Mak designed and assumed these arms as a university student. When the Canadian Heraldic Authority was established, he petitioned for the arms to be granted to him. He became the second Chinese Canadian to receive a grant of arms from the Canadian Heraldic Authority, preceded only by the Hon. David See-Chai Lam, Lieutenant Governor of British Columbia.
The arms' colours combine the traditional colours of China (red and gold), the German Empire of 1871 to 1918 (black, white, red), and Canada (red and white). The German Imperial colours and the black eagle are symbols of Germany, referring to Mak's home town of Kitchener, Ontario, which was known as Berlin before World War I. The eagle holds a key, a medieval symbol of accountants. The "bezant pierced square" resembles an old Chinese coin, another symbol of Mak's accounting profession. The dragon is another symbol of China, and the maple leaf is a symbol of Canada.
The blazon of the arms developed and registered by the South African Bureau of Heraldry differs slightly from the Canadian blazon in that it: specifies the mantling to be red and white instead of red and gold; and it does not specify the number of claws on each paw of the dragon, so the dragon can conceivably be drawn with four claws per paw. The illustration shown here is drawn by artist Tina Olah according to the South African blazon.
Ms. Olah's illustration shows two of Mak's decorations suspended from the shield: the decoration of an Officer of the Most Venerable Order of the Hospital of St. John of Jerusalem and the Golden Order of Merit of the Japanese Red Cross.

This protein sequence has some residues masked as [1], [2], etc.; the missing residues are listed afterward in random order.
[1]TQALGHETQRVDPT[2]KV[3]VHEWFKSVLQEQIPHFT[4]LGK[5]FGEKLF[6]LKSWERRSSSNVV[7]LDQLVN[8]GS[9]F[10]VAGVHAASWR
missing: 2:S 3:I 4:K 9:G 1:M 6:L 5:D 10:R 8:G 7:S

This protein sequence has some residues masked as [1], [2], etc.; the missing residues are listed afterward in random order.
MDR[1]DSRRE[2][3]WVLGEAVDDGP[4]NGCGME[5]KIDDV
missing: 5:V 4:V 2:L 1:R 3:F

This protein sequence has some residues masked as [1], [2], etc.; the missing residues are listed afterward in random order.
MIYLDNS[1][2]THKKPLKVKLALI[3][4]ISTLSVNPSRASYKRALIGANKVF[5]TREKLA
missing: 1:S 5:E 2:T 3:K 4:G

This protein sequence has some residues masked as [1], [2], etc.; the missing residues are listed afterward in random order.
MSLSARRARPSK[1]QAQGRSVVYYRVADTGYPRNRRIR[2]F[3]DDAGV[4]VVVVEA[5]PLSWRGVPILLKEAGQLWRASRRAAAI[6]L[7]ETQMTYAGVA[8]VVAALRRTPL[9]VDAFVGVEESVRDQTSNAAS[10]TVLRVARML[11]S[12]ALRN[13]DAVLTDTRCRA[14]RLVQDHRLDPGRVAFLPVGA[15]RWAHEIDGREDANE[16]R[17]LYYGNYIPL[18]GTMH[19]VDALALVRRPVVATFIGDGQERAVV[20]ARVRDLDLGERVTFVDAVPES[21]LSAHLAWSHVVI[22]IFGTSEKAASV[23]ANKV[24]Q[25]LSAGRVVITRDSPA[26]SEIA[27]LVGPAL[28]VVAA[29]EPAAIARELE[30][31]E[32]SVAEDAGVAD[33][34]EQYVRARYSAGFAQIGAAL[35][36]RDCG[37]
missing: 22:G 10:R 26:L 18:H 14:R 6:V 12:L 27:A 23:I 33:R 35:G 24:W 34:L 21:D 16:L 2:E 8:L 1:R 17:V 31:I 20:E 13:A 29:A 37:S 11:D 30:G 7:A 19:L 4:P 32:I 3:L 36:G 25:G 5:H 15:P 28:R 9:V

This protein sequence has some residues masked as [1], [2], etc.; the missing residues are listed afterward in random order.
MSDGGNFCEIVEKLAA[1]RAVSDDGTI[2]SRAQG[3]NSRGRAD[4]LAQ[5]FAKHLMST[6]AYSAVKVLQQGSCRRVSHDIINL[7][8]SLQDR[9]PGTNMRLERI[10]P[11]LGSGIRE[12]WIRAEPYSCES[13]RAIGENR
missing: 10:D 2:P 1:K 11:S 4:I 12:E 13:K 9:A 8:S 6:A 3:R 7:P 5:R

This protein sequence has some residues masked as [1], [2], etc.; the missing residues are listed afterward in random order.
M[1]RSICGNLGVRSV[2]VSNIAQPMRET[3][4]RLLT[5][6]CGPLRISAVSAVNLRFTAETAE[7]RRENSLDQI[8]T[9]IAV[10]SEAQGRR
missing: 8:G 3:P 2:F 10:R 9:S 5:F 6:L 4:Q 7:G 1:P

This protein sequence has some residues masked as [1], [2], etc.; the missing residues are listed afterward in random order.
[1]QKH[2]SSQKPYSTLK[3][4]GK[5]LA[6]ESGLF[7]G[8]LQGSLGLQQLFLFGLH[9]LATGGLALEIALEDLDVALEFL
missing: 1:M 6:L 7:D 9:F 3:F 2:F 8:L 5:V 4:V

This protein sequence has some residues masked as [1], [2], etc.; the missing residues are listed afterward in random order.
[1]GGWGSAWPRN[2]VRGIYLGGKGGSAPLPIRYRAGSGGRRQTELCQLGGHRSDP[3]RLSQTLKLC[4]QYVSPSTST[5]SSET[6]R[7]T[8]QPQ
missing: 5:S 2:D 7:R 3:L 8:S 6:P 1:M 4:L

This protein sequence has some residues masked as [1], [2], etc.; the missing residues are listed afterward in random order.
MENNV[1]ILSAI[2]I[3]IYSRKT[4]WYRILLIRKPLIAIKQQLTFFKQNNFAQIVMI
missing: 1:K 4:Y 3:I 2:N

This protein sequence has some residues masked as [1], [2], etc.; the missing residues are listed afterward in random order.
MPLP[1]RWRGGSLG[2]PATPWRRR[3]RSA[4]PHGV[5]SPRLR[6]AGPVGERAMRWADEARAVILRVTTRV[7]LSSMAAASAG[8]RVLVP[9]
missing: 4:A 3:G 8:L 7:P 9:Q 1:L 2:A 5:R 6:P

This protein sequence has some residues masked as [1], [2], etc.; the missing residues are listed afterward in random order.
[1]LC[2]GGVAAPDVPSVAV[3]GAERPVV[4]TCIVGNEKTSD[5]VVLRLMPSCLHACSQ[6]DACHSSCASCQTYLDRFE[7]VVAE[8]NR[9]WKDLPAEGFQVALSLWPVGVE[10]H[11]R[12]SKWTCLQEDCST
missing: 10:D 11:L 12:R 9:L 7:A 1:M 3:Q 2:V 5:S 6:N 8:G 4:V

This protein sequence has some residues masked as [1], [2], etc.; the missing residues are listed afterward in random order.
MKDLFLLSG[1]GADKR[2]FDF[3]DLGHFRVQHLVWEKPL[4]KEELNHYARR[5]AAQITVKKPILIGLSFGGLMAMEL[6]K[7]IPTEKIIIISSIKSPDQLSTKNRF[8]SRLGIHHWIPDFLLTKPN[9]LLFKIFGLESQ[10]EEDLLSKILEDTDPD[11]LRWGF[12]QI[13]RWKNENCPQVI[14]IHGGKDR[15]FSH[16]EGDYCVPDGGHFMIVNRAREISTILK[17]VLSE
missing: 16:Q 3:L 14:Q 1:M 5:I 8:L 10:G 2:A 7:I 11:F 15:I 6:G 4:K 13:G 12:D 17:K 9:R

Mak designed his badge by combining the Chinese coin from his coat of arms with the sun in splendour, a European heraldic device. The badge is also reminiscent of another Chinese symbol, the twelve-ray sun that is the national emblem of the Republic of China. Although the Canadian and South African blazons have different wording, they both describe the same badge.
In 2011, the Russian College of Heraldry informed Mak that Russian tradition entitled him to augment his coat of arms with supporters because he is an honourary military officer and member of an order of chivalry. In addition, some European heraldists told him that armigers could freely assume supporters in Germany, France, and Spain. On December 17, 2011, Mak assumed supporters for use while visiting the above countries.
The left supporter is the Goddess Diana holding a bow. Diana is goddess of the Moon and symbolizes Mak's science fiction writing, especially his first novel, entitled The Moon Under Her Feet. The right supporter is a general of the Qin Dynasty and wears a uniform seen on officers of the famous terracotta army of the First Emperor. The General represents Col. Mak's interest in military and Chinese history. The two supporters stand on a grassy compartment with eight white trilliums, the symbol of Ontario.
Derwin Mak assumed the motto “MUTATE OR DIE” for his coat of arms on October 24, 2013. The motto is the title of an essay that he wrote for Enlightenment, the journal of the Doctor Who Information Network, in the 1987. The essay’s title was inspired by the title of the speech “Mutation or Death”, delivered by future science fiction editor Donald A. Wollheim for science fiction fan John B. Michel at the Third Eastern Science Fiction Convention in Philadelphia, October 1937. Despite the similarities of titles, Mak’s essay and Michel’s speech have nothing in common. Mak was condemning boorish behaviour at Doctor Who fan conventions, and Michel was advocating for left-wing political activism among science fiction fans.